Finnish tech company Nokia (NYSE:NOK) took aim at Apple’s (NASDAQ:AAPL) iPad Air in a new commercial that touted the advantages of its recently released Lumia 2520 tablet. The Lumia 2520 became available in the United States on Friday and sells for $399.99 with a two-year contract with AT&T (NYSE:T) and Verizon (NYSE:VZ).
As seen in the video below, the commercial features a young man showing off his recently purchased iPad Air that is light and “thinner than a pencil.” However, the iPad owner soon discovers the many supposed drawbacks of Apple’s flagship tablet.
“I wish this thing had a keyboard. I’m about as productive as a cat wearing mittens right now,” the iPad user says before switching to a laptop. After struggling to use the iPad for productivity, the Apple user attempts to watch a video on the iPad Air only to have the battery run out of power.
The commercial concludes with a friend demonstrating her Lumia 2520 that features a smart keyboard, a fast-charging battery, and built-in Microsoft (NASDAQ:MSFT) Office. “Did I buy the wrong tablet?” the iPad owner asks.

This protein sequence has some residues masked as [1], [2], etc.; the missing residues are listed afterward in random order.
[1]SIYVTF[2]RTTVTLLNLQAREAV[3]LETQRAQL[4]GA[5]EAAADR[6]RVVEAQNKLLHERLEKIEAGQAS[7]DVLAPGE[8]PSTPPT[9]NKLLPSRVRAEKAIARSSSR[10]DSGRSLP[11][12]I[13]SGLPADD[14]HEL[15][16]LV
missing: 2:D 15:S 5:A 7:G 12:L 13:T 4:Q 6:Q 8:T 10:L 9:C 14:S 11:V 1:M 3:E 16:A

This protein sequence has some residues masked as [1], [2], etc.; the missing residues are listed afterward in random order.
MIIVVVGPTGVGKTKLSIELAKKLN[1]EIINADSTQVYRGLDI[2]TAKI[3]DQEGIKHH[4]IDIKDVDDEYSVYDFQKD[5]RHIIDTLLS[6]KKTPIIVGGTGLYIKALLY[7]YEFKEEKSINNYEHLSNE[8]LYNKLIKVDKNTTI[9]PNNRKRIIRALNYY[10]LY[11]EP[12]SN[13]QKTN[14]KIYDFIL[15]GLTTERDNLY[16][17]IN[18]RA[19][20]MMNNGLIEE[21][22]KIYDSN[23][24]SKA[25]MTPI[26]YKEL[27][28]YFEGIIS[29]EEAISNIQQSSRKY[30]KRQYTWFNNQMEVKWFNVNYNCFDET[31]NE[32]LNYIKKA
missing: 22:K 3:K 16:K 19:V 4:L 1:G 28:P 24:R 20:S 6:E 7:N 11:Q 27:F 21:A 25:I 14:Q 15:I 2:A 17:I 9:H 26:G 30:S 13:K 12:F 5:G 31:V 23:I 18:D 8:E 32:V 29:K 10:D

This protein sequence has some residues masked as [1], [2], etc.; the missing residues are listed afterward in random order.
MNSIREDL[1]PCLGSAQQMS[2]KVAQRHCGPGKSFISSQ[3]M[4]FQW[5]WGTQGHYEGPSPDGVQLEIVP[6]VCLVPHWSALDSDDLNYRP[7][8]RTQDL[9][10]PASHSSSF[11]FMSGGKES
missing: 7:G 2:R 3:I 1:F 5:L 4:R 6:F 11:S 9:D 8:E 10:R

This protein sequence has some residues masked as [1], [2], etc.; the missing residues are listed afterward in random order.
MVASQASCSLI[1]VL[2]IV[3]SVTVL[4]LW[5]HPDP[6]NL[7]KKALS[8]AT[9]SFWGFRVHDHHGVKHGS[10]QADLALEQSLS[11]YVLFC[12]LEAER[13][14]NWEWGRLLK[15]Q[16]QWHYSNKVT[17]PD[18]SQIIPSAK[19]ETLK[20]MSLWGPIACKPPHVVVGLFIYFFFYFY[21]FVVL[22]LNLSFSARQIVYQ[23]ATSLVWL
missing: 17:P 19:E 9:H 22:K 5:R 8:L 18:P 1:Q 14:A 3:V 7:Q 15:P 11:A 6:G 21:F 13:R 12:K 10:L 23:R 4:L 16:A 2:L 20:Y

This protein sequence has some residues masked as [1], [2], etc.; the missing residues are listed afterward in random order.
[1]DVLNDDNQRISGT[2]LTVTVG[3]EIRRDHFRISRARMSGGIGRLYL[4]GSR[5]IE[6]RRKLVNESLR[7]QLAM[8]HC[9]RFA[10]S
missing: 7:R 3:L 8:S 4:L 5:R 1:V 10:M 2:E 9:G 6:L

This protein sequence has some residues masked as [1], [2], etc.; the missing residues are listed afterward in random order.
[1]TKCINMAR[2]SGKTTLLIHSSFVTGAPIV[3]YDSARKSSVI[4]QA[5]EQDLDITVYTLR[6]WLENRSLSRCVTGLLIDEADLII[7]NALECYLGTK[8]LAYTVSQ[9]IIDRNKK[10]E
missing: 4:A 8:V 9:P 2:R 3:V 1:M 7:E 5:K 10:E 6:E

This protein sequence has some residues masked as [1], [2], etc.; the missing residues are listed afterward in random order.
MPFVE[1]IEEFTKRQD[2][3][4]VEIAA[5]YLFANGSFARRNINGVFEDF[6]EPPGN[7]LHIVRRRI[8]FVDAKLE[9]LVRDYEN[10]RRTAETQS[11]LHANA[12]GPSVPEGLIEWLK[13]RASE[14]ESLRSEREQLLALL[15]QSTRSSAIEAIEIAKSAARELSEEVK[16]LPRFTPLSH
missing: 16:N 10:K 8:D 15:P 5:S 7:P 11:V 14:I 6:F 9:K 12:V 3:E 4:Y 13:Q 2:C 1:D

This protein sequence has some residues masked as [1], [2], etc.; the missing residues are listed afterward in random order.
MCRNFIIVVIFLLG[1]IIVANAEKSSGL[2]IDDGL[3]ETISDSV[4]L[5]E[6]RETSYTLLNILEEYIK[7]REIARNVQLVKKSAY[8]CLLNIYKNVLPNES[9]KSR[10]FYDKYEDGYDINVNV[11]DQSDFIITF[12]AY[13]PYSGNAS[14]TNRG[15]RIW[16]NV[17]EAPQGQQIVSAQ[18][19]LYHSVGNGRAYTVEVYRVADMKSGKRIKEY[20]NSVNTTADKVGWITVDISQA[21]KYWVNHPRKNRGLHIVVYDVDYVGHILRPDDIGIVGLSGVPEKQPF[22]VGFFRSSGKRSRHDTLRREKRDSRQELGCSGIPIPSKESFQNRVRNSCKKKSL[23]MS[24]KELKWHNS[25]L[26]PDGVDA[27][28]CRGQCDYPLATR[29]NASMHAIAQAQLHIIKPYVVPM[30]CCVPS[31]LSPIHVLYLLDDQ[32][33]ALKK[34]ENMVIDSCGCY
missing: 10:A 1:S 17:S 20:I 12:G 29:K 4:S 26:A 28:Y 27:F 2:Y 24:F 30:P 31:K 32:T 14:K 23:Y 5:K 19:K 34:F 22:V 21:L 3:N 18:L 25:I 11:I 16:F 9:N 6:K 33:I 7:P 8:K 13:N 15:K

Although the commercial focused on the iPad’s lack of a keyboard, it should be noted that the Lumia 2520 Power Keyboard is usually sold as a separate accessory for $149. However, Nokia is currently offering the keyboard for free for a limited time. According to Nokia, the keyboard adds five hours of extra battery life to the regular 10-hour battery life of the tablet. This means that the battery life of the Lumia 2520 without the keyboard is approximately equal to the iPad Air’s estimated battery life of 10 hours.
While some users may appreciate the ability to use Windows Office on a tablet, the Lumia 2520’s app selection is constrained by the Windows RT 8.1 operating system. As noted by ComputerWorld, Lumia 2520 users have about 112,000 Windows Store apps they can choose from compared to the approximately 1 million apps available to Apple’s iOS users.
Finally, some users may have concerns about the shelf life of Nokia’s tablet. Microsoft is currently in the process of completing its $7.2 billion acquisition of Nokia’s mobile unit division, and it is not clear if the Lumia 2520 will remain available after the merger, since it features technical specifications that are very similar to Microsoft’s Surface 2 tablet.
Although Apple has seen its share of the tablet market shrink over the last several years, it still accounts for the majority of worldwide sales of tablets. According to data from market research firm IDC, the California-based company held a 29.6 percent share of the global tablet market in the third quarter of this year.
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